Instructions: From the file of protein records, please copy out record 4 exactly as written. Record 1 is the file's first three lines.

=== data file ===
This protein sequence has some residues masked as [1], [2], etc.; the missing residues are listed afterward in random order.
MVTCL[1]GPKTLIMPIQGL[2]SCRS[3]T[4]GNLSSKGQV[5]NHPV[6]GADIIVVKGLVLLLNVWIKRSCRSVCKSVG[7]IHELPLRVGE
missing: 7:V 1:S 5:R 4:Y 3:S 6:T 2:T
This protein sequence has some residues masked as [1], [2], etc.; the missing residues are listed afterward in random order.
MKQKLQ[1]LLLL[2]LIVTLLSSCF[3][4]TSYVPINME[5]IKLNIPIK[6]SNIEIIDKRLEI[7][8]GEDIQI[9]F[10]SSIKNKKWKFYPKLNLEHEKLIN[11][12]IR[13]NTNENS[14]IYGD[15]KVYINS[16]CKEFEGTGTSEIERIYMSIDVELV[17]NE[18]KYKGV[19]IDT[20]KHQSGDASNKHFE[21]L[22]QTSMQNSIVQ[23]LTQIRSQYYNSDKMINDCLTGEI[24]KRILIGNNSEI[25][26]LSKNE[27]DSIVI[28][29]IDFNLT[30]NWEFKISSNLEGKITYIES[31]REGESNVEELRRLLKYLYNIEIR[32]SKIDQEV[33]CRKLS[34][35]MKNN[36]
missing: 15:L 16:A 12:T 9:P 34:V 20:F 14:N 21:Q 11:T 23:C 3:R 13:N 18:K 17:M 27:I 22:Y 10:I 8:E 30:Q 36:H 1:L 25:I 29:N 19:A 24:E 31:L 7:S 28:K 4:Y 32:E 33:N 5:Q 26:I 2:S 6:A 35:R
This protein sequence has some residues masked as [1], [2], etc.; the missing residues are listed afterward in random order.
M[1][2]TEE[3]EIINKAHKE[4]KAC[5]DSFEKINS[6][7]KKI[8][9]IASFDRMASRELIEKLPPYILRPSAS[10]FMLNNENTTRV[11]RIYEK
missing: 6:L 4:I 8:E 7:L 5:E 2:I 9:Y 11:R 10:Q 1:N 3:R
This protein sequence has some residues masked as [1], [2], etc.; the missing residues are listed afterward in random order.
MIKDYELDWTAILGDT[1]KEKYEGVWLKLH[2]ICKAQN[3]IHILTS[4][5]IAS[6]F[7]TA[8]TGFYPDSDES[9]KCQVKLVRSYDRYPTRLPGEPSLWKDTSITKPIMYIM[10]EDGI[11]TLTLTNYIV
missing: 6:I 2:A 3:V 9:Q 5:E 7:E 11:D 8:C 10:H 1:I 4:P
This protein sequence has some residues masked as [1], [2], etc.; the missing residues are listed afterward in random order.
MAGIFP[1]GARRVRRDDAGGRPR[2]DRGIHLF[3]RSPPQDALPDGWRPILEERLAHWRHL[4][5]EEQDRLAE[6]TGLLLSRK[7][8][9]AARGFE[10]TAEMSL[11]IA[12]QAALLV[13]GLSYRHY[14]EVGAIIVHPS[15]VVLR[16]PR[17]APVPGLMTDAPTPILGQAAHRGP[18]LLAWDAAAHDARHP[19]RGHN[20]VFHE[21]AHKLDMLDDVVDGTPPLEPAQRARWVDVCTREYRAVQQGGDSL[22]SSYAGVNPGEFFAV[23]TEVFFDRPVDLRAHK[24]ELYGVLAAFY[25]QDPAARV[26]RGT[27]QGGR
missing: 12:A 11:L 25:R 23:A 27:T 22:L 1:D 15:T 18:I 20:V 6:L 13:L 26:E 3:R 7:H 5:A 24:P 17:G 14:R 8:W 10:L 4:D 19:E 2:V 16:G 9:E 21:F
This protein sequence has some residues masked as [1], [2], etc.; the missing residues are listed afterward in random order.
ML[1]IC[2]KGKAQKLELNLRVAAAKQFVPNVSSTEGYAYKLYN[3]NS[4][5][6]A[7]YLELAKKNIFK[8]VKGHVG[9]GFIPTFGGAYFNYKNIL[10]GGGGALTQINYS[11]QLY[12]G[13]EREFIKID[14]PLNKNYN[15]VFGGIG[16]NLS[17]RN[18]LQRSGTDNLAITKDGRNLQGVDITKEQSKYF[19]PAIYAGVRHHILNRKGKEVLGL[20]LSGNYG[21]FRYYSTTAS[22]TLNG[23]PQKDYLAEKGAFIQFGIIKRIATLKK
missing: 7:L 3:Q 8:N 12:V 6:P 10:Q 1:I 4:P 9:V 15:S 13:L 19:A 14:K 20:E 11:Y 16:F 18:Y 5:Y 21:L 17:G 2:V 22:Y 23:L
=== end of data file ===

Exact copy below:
This protein sequence has some residues masked as [1], [2], etc.; the missing residues are listed afterward in random order.
MIKDYELDWTAILGDT[1]KEKYEGVWLKLH[2]ICKAQN[3]IHILTS[4][5]IAS[6]F[7]TA[8]TGFYPDSDES[9]KCQVKLVRSYDRYPTRLPGEPSLWKDTSITKPIMYIM[10]EDGI[11]TLTLTNYIV
missing: 6:I 2:A 3:V 9:Q 5:E 7:E 11:D 8:C 10:H 1:I 4:P